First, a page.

Cinema Without Borders: Black Dog—Canine encounters

In this weekly column, the writer explores the non-Indian films that are making the right noise across the globe. This week, we talk about Guan Hu’s Black Dog
Cinema Without Borders: Black Dog—Canine encounters

The kinetic opening sequence sets the tone for Guan Hu’s Black Dog. A bus is traversing a vast, arid vista till a mob of canines appear suddenly out of nowhere, swarms around and topples the vehicle. The setting couldn’t have been more evident and self-explanatory—it’s a world where human’s best friends appear to have taken over the humans themselves. There’s more of the dogs—Guan Hu puts one in every scene and frame of the film. In the hands of a lesser director, it may have ended up seeming like a gimmick but here, it adds potently to the visual dimension of the essential human-canine interface.

Set on the outskirts of China’s Gobi Desert, the film is about a former stunt motorcyclist and local celebrity Lang (Eddie Pang), who returns to his hometown after serving a prison sentence. He joins Uncle Yao’s (Jia Zhangke) local patrol programme to round up and remove stray dogs, in preparation for the 2008 Beijing Olympics. While Lang must start life anew with this new job to keep him afloat, the local gangster wants to avenge his nephew’s death, which he blames Lang for. Meanwhile, in his effort to hunt down a thin black rabies-affected dog, Lang ends up striking an unusual bond with him.


The film won the Un Certain Regard prize at the Cannes Film Festival, where it premiered in May of this year. The dog Xin, who plays the titular character, won the Grand Just prize at the independent Palm Dog awards. At its very basic, Black Dog feels like a journey into the Chinese Wild Wild West, an oddball one at that, with the tussle of two gangs of men at its core and the one between humans and dogs towering over it. It’s a fabulously shot film that derives meaning from the space it is set in. The landscape mirrors Lang’s fevered mind, there's a seething, unexpressed rage and the minimalistic camera manages to capture it effectively, be it on the human face or incipient in nature.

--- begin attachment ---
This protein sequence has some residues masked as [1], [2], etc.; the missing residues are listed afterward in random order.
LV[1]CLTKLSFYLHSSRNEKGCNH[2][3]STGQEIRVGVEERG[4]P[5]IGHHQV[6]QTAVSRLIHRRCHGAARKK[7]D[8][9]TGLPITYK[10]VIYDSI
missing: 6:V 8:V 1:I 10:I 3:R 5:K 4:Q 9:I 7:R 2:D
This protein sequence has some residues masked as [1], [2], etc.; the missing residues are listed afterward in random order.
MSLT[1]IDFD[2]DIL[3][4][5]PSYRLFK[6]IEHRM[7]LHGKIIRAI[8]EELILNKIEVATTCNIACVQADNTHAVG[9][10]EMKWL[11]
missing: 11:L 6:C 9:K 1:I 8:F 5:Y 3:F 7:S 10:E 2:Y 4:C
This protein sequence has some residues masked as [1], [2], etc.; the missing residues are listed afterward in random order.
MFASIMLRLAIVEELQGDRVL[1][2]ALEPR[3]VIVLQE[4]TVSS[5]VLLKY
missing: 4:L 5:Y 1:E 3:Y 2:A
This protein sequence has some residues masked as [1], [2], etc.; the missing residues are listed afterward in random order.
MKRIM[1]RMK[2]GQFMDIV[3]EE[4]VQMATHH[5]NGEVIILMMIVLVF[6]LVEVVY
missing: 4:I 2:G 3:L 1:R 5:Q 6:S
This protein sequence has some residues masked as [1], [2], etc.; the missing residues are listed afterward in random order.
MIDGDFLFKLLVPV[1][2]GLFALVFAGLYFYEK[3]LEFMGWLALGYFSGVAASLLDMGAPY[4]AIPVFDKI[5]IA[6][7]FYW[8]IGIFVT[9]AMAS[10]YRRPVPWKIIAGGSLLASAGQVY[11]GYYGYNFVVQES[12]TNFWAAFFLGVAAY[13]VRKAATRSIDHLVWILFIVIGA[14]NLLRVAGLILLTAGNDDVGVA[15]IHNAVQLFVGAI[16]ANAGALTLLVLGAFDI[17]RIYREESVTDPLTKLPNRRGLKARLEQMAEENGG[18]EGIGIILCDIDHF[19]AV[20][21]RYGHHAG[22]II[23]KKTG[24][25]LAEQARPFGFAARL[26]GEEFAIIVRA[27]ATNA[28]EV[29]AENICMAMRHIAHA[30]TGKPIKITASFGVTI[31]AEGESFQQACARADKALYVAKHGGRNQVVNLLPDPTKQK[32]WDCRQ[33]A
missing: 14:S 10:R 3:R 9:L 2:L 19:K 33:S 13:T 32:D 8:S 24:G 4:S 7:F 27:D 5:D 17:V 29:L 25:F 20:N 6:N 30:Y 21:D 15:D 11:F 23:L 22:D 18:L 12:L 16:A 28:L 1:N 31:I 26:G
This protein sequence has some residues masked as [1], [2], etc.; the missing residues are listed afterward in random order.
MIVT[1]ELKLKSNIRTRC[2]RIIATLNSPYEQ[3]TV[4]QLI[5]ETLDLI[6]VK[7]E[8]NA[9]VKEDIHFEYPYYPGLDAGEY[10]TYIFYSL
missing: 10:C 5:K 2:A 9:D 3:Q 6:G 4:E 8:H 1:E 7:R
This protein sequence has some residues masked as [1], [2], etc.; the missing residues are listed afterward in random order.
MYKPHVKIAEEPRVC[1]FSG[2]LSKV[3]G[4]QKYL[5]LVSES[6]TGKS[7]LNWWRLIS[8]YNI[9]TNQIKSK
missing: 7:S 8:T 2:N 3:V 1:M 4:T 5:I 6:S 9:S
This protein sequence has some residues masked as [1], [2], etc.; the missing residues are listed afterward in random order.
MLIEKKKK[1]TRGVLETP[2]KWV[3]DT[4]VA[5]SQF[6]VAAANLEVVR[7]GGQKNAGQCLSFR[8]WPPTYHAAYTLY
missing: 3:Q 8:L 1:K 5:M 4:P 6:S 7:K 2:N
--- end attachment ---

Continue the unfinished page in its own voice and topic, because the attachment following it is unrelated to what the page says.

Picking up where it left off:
Not just the place, Guan Hu’s evocation of its people and the community is just as effective, particularly in the light of the socio-economic context. It’s about how the ideas of development, progress and modernisation, meant to alleviate our lives, can come at a human cost. There’s a recklessness and disregard for the disempowered that lies at the core of the idea of development. It’s about the abandonment of vast swathes of humanity, ensuring that the goodies pass them by rather than improve their lot. Who is a stray here then? Dogs or humans? Dogs might have taken over human habitation but it’s one where human beings themselves have been turned into strays.

There are individual metaphors at play as well. Lang is a human outcast finding companionship, solidarity, catharsis and atonement in a thin black street dog. A hell of a moving, even though foreseeable story. What’s more, both seem like two sides of the same coin, personifying a mix of aggression and vulnerability. Eddie Pang makes his own silence do all the talking. He is intense and tellingly inscrutable as Lang and couples it wonderfully with his interactions with the dog Xin. Both are a perfect match, made for each other. The presence of iconic director Jia Zhangke is like the proverbial icing on the cake. The film does tend to sag a bit towards the end, could have been more crisp and less sappy and melodramatic. But Guan Hu largely tells it with great control and deftness. Black Dog is riveting in its own unique idiosyncratic way. 

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